Two months into his first year, Maison DeJesus ’22 was talking with meteorologists at a professional conference at Stowe resort. As a climate change science major, the valuable networking opportunities he had at the American Meteorological Society conference potentially opened doors to internships for him.
He learned about new technologies and new jobs in the field and talked with the state climatologist of his home state of New Jersey. “It prepared me for what the future’s going to look like,” Maison said. “It was awesome.”
Nationally Recognized Atmospheric Sciences Program
Maison, from Howell, New Jersey, chose the Lyndon campus because of the strength of its nationally known atmospheric sciences department. He was impressed with the weather center, observation deck, and computer rooms used by students in the department.
When he visited the campus as a high school student, “The facilities, study options, teachers, and staff, in general, were very impressive. All the opportunities and the job placement rate of students getting work out of college looked good,” Maison said.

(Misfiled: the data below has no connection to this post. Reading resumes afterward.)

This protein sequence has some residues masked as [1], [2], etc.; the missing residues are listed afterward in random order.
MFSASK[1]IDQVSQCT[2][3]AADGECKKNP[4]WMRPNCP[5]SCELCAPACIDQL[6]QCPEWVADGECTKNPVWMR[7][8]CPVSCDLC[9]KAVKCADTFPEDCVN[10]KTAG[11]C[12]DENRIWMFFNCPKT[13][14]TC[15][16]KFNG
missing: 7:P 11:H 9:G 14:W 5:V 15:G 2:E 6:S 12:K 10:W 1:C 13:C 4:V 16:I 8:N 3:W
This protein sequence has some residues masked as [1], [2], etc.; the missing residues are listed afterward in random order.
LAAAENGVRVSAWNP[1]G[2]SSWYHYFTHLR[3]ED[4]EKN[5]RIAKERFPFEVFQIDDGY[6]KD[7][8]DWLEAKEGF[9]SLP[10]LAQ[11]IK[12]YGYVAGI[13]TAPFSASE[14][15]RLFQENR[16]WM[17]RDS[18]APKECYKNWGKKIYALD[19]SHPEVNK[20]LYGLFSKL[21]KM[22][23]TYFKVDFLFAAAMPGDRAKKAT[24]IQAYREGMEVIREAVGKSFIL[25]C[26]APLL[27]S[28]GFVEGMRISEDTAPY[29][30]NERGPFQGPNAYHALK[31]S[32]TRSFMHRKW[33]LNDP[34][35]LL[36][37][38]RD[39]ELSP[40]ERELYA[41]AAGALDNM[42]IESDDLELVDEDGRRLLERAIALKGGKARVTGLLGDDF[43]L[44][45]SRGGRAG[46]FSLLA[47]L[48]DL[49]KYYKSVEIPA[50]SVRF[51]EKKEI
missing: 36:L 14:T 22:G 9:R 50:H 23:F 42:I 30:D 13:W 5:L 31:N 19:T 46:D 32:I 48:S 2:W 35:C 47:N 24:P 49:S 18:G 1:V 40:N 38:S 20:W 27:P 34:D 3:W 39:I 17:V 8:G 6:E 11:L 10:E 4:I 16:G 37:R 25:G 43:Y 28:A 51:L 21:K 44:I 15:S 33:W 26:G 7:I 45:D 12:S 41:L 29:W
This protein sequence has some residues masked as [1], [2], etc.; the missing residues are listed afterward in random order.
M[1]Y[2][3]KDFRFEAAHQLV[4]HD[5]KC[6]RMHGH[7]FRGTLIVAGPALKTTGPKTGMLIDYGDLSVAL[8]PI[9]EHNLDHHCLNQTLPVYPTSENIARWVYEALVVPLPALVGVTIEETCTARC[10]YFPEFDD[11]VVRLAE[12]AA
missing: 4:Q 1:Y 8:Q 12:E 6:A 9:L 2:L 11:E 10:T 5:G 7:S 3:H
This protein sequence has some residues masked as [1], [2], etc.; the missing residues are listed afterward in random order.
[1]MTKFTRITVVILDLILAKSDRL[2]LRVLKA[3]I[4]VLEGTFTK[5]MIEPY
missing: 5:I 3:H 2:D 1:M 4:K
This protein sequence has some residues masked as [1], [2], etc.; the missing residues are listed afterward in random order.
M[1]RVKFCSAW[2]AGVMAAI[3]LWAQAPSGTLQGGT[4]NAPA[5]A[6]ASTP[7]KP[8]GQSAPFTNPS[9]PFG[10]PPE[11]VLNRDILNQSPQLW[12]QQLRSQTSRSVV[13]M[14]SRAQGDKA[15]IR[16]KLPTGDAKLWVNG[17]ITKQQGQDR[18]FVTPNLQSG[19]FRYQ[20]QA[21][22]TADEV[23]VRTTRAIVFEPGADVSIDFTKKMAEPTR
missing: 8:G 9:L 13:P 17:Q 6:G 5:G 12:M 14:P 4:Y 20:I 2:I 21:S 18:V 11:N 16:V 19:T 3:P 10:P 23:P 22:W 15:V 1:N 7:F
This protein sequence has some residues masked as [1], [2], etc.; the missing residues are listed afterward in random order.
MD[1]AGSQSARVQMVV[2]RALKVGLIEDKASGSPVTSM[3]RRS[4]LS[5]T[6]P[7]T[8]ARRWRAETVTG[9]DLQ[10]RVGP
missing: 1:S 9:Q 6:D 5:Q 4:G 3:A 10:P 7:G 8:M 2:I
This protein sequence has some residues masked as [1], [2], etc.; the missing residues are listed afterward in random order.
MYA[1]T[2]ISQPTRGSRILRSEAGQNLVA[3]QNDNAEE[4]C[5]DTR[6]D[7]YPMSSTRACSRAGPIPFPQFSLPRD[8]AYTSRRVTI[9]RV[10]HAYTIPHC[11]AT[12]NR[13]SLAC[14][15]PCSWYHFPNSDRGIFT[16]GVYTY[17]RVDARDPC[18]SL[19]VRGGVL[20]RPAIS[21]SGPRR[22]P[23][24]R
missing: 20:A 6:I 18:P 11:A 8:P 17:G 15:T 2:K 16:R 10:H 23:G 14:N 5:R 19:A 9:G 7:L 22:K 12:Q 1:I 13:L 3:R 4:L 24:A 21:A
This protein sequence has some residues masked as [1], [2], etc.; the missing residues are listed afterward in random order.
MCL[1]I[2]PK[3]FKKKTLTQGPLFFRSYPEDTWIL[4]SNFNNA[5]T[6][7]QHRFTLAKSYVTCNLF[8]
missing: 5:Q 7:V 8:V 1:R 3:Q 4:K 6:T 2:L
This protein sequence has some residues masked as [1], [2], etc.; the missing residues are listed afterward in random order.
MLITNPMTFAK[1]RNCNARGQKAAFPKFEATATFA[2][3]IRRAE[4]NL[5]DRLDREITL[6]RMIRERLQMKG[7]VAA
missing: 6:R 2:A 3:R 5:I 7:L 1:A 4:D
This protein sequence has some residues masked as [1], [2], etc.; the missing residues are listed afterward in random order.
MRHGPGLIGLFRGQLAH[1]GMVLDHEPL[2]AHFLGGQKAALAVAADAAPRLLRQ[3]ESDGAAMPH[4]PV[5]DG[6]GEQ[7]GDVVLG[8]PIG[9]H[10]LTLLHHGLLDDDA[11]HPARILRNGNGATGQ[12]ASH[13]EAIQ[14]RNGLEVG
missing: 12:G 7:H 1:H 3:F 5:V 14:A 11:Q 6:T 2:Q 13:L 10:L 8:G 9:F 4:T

The Faculty is Committed to Student Success
One of the best parts of Maison’s experience is the personal connections he has with faculty and other students.
“Here, you know everyone in your classes, and you know all your professors just like they’re friends of yours. It’s pretty incredible,” he said.
The faculty support and small classes help students excel. “There’s a lot of one-on-one with professors,” he said. “If you don’t understand something, you can meet with them, and they’ll explain it. The amount of help they offer is great.”
Building Skills Through Involvement in Student Groups
Maison shares his passion for meteorology and climate change science outside the classroom, too. He’s involved with the student chapter of the American Meteorological Society, which hosts the annual Northeastern Storm Conference, the largest such student-run event in the country.
He also is a member of the campus Climate Consensus group, which educates kids and others in the general public about climate change science. “Through Climate Consensus, I’ve learned how to talk to different ages and relay the message of the seriousness of climate change. People ask really great questions,” said Maison, who spoke at a climate change rally at Vermont’s Statehouse in Montpelier.
The opportunities for public interaction through NVU tie in with Maison’s career plan to work for a climate advocacy group such as 350Vermont, which educates about local issues. “I want to be the communicator between the science and the people,” he said.